And if you go for an Altbau, you still need to check the contract. The law might set out the amount legally allowed for rent, but tenants’ rights organisations frequently warn that many tenants are still significantly overcharged even in these buildings. The difference is that with an Altbau, you can take legal steps to reclaim money from an overpriced rental. Of course, it’s always better to make sure you’re paying the correct price from the start, and with an Altbau it’s easy to find out what that should be.

Overall, the age of the building is just one factor to weigh up along with the specific details of the individual properties you’re looking at: total price including rent and operating costs; quality of renovations; how much the style suits you; whether the landlord seems reasonable and responsive; and location. 

Note that if you are buying rather than renting, the Neubau/Altbau classification brings a slightly different set of considerations. We are working on a guide looking at the differences buyers should be aware of.

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For members


What happens if you get arrested in Austria?

It’s always good to know your legal rights when living as a foreigner in Austria - including if you get in trouble with the police.

What happens if you get arrested in Austria?

Getting arrested is probably not high up on a list of must-dos for international residents in Austria, but it’s not a bad idea to know what would happen if you did.

In a nutshell, the process in Austria is similar to most other countries in that you have to be suspected of committing a crime to be arrested.

But what happens next? What are your rights? And how long can someone be held in custody?

Here’s what you need to know.

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When can someone be arrested in Austria?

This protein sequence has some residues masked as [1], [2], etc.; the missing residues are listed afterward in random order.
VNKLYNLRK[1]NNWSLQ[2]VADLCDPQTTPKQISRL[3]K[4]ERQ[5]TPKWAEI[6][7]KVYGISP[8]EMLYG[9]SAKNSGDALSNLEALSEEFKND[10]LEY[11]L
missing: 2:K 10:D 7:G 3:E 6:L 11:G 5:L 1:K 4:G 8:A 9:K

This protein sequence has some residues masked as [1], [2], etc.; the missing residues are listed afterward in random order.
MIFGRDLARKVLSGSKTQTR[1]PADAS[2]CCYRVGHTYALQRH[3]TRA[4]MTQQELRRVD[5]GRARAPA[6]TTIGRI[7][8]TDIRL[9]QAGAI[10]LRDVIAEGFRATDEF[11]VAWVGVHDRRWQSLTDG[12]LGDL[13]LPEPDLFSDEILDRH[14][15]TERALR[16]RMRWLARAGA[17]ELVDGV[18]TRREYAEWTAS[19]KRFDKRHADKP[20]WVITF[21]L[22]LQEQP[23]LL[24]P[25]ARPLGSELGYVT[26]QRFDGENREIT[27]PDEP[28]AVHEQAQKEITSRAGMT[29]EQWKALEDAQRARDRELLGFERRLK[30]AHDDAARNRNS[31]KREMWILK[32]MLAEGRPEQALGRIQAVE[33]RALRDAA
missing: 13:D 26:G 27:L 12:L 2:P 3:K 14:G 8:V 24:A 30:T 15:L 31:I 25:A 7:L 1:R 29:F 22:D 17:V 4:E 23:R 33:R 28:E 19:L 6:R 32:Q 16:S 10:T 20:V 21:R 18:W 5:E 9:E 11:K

If someone is suspected of being a criminal, they can be arrested by the police and taken to a police station for questioning. 

Under the Austrian Code of Criminal Procedure, suspects must be informed of their rights as soon as possible, or at the very least before being interrogated by the police.

They also have a right to remain silent or to make a statement, as well as consult a lawyer.

According to Vienna-based attorney Evert Vastenburg, the initial detainment after arrest can last up to 48 hours while a judge decides whether a person should remain in custody or not.

A suspect can then be released on bail or under certain conditions, such as handing over a passport to police.

However, those suspected of serious crimes that typically lead to a prison sentence of 10 years or more (if found guilty) are almost always remanded in custody.

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When is someone remanded in custody?

To be refused bail and remanded in custody, there must be serious suspicion that another crime could be committed. 

The judge also must believe there is no other way to deal with the suspect. For example, he/she needs to be readily available to the authorities for questioning.

Another valid reason to keep someone in custody past the initial 48 hours is the risk of someone absconding. In fact, Vastenburg says a flight risk is often assumed with people that do not live and work in Austria.

Other reasons to deny a suspect release are a risk that evidence will be destroyed, witnesses will be contacted, or there is a possibility that further crimes will be committed.

What happens if bail is denied?

If bail is denied and a person must be held in custody for more than 48 hours, they have to be legally represented by a lawyer.

If a suspect can’t afford to hire a lawyer, they will be appointed a Verfahrenshilfe (public defender) by the state.

The case will be then reviewed by a judge on a regular basis to decide if custody should continue.

The first review will take place after 14 days, then at one month and every two months, but a suspect can petition for release at any time.

READ ALSO: Six tourist scams to be aware of in Austria

How many foreigners are in Austrian prisons?

According to data from the Austrian Judiciary, the number of foreigners in Austrian jails as of June 1st 2022 was 4,332 – almost 50 percent of all prisoners.

In relation to the statistics, the Austrian Judiciary states: “The high proportion of foreigners is one of many challenges for the Austrian penal system. 

“In particular, with regard to successful rehabilitation, the fastest possible transfer to the countries of origin is encouraged.

The most common nationality of foreign prisoners in Austria is Romanian, followed by people from the former Yugoslavian states, Hungary, Nigeria and Turkey.